The University of Michigan's monthly fuel
economy index for August indicates American opted for more fuel-efficient vehicles during
August in response to an increase in fuel prices.
The average fuel
economy of new vehicles sold in the U.S. in August was 23.8 miles per
gallon --up 0.2 mpg from July, and up 3.7 mpg or 18 percent from October 2007, according to the
University of Michigan's Eco-Driving Index. "The improvement from July to
August most likely reflects the increased price of gasoline," U-M analysts
August sales figures showed that pickup
trucks sales also increased during August. But while pickup trucks remain a key
tool in American economic life, fuel-economy is now a key factor in consumers
ultimate choice. The U-M index, despite a dip earlier in the summer when the
price of gasoline dropped in many parts of the country, has continued to creep
upward for most of the year, suggesting consumers are looking for greater fuel
efficiency in the face of rising fuel costs.
In addition, manufacturers such as Hyundai and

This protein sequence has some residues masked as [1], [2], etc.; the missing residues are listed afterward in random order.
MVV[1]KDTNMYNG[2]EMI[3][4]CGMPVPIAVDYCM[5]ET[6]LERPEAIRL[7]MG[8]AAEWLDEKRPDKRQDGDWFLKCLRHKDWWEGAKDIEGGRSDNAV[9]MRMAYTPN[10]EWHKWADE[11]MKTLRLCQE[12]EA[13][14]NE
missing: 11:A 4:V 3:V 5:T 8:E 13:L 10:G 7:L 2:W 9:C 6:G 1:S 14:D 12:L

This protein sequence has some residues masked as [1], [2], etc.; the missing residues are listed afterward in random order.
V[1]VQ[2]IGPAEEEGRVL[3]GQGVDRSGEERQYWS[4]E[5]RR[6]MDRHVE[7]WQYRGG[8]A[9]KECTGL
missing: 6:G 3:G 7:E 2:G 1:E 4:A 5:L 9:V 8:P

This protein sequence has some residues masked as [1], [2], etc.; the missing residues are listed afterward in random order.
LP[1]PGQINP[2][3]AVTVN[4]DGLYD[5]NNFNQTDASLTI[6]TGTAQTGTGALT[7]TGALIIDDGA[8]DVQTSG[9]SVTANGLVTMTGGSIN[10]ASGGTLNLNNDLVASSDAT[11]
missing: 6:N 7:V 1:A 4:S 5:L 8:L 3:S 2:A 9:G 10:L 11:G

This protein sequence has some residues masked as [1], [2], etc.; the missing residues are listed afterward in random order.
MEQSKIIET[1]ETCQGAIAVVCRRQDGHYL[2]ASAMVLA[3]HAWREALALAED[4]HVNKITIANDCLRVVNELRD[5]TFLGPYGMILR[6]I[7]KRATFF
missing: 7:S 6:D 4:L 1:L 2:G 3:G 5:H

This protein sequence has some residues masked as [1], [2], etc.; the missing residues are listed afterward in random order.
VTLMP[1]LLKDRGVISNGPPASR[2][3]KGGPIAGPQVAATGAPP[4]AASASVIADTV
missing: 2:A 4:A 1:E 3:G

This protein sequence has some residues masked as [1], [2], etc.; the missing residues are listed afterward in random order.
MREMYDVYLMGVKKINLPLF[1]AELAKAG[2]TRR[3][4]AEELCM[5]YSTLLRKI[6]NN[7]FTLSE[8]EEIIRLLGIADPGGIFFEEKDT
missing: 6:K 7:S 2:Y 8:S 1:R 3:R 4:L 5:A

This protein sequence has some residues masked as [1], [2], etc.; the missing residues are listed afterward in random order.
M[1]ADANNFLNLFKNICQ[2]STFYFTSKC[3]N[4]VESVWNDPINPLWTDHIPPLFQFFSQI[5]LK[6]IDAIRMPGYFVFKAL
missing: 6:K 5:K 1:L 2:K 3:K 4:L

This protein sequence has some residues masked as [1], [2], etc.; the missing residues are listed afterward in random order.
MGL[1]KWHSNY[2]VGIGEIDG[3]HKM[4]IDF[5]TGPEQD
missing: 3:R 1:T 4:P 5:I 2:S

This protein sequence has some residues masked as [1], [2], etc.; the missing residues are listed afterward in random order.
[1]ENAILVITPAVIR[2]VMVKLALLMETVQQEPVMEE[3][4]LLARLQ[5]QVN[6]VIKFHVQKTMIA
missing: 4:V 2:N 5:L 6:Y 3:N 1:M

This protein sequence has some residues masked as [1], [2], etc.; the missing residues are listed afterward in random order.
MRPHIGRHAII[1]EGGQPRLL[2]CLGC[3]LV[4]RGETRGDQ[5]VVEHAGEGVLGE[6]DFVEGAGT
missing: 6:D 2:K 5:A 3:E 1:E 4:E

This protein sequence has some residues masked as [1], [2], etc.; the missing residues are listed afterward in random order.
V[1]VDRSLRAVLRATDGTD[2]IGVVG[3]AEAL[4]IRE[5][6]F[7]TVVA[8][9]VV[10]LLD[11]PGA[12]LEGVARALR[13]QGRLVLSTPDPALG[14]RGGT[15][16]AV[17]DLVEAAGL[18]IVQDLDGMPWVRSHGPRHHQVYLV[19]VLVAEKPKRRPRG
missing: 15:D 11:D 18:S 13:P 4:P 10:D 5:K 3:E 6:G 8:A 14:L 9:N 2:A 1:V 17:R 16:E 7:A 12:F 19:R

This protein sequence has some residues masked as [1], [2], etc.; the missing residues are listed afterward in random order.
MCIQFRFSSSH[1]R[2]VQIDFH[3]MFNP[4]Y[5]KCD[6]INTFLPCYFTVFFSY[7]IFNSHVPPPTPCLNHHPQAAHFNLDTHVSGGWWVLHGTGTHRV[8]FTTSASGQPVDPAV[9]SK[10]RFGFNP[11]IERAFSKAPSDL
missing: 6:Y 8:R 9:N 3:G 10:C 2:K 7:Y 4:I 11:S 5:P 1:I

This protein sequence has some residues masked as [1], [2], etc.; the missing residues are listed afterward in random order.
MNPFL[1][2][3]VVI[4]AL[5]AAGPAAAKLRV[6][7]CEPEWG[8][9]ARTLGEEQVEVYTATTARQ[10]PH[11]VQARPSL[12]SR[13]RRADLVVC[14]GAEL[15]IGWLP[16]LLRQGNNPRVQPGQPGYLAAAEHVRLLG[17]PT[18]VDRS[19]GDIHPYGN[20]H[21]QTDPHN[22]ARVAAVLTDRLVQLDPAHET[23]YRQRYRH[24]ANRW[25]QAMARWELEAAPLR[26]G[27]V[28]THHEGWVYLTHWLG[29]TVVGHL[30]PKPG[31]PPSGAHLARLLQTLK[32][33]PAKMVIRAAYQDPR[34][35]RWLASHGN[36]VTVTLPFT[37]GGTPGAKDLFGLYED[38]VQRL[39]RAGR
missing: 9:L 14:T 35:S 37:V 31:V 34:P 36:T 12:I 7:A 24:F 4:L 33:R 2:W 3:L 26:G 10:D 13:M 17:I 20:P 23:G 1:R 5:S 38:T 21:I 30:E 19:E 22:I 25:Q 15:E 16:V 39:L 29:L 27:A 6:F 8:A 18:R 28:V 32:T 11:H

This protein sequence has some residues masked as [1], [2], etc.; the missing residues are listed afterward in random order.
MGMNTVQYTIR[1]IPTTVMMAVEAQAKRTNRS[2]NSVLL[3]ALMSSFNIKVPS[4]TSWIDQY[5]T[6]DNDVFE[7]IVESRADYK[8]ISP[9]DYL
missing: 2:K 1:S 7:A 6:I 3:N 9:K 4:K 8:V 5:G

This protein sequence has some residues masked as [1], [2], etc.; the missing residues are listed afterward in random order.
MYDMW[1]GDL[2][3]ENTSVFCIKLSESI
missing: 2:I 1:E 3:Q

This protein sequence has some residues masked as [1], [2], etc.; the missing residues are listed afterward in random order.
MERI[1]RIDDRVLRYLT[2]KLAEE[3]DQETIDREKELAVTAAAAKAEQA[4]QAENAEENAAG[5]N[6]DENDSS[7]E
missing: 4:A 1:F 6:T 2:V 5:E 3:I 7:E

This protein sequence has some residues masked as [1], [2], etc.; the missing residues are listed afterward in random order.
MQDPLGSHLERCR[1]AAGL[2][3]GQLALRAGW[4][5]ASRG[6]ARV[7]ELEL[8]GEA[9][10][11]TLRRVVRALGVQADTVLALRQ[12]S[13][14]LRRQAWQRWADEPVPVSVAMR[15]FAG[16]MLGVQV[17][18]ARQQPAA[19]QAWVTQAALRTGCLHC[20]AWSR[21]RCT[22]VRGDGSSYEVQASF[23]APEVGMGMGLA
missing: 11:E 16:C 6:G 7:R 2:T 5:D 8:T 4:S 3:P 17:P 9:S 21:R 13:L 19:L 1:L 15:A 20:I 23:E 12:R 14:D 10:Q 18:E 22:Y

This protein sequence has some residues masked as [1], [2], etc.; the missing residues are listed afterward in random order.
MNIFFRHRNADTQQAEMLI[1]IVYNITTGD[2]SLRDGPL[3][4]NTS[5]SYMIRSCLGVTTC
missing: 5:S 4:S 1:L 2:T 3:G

Ford have promoted the efficiency of their new vehicles, touching off a what
once Honda executive described recently as a 'fuel-economy arms race."
Several manufacturers now offer vehicles that get better than 40 miles per
gallon, a figure unheard of as recently as three years ago.
The U-M Eco-Driving Index (EDI)--an index also
indicates the average monthly emissions generated by an individual U.S.
driver--stood at 0.82 in June (unchanged from May but an improvement of 18
percent since October 2007). The EDI takes into account both vehicle fuel
economy and distance drivenI.
The average sales-weighted fuel economy
was calculated from the monthly sales of individual models of light-duty
vehiclesand the combined city/highway
fuel-economy ratings published in the EPA Fuel Economy Guide
for the respective models. For both monthly and model year averages,
sales-weighted means were calculated. By Joseph Szczesny